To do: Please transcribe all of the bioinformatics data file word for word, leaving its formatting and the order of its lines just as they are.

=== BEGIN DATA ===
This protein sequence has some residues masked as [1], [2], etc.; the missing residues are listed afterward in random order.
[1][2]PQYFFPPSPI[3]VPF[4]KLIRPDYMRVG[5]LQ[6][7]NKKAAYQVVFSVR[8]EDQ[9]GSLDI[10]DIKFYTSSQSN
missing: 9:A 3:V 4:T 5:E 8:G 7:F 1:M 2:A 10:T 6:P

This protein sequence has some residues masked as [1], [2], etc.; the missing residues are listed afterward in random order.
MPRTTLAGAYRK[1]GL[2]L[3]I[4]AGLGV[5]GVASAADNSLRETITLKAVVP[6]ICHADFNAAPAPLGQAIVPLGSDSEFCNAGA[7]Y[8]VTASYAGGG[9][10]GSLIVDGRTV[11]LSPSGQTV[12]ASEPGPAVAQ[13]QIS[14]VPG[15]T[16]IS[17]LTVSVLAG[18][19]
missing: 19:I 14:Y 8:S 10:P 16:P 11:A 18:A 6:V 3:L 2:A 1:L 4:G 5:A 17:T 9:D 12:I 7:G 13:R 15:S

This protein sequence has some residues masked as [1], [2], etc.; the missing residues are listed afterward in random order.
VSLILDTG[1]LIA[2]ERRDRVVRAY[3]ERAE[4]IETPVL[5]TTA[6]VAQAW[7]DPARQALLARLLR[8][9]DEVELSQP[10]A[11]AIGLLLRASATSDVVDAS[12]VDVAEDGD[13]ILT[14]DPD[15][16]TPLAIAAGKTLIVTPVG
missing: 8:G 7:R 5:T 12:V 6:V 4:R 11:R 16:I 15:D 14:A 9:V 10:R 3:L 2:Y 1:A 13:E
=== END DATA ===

This protein sequence has some residues masked as [1], [2], etc.; the missing residues are listed afterward in random order.
[1][2]PQYFFPPSPI[3]VPF[4]KLIRPDYMRVG[5]LQ[6][7]NKKAAYQVVFSVR[8]EDQ[9]GSLDI[10]DIKFYTSSQSN
missing: 9:A 3:V 4:T 5:E 8:G 7:F 1:M 2:A 10:T 6:P

This protein sequence has some residues masked as [1], [2], etc.; the missing residues are listed afterward in random order.
MPRTTLAGAYRK[1]GL[2]L[3]I[4]AGLGV[5]GVASAADNSLRETITLKAVVP[6]ICHADFNAAPAPLGQAIVPLGSDSEFCNAGA[7]Y[8]VTASYAGGG[9][10]GSLIVDGRTV[11]LSPSGQTV[12]ASEPGPAVAQ[13]QIS[14]VPG[15]T[16]IS[17]LTVSVLAG[18][19]
missing: 19:I 14:Y 8:S 10:P 16:P 11:A 18:A 6:V 3:L 2:A 1:L 4:G 5:A 17:T 9:D 12:I 7:G 13:R 15:S

This protein sequence has some residues masked as [1], [2], etc.; the missing residues are listed afterward in random order.
VSLILDTG[1]LIA[2]ERRDRVVRAY[3]ERAE[4]IETPVL[5]TTA[6]VAQAW[7]DPARQALLARLLR[8][9]DEVELSQP[10]A[11]AIGLLLRASATSDVVDAS[12]VDVAEDGD[13]ILT[14]DPD[15][16]TPLAIAAGKTLIVTPVG
missing: 8:G 7:R 5:T 12:V 6:V 4:R 11:R 16:I 15:D 14:A 9:V 10:R 3:L 2:Y 1:A 13:E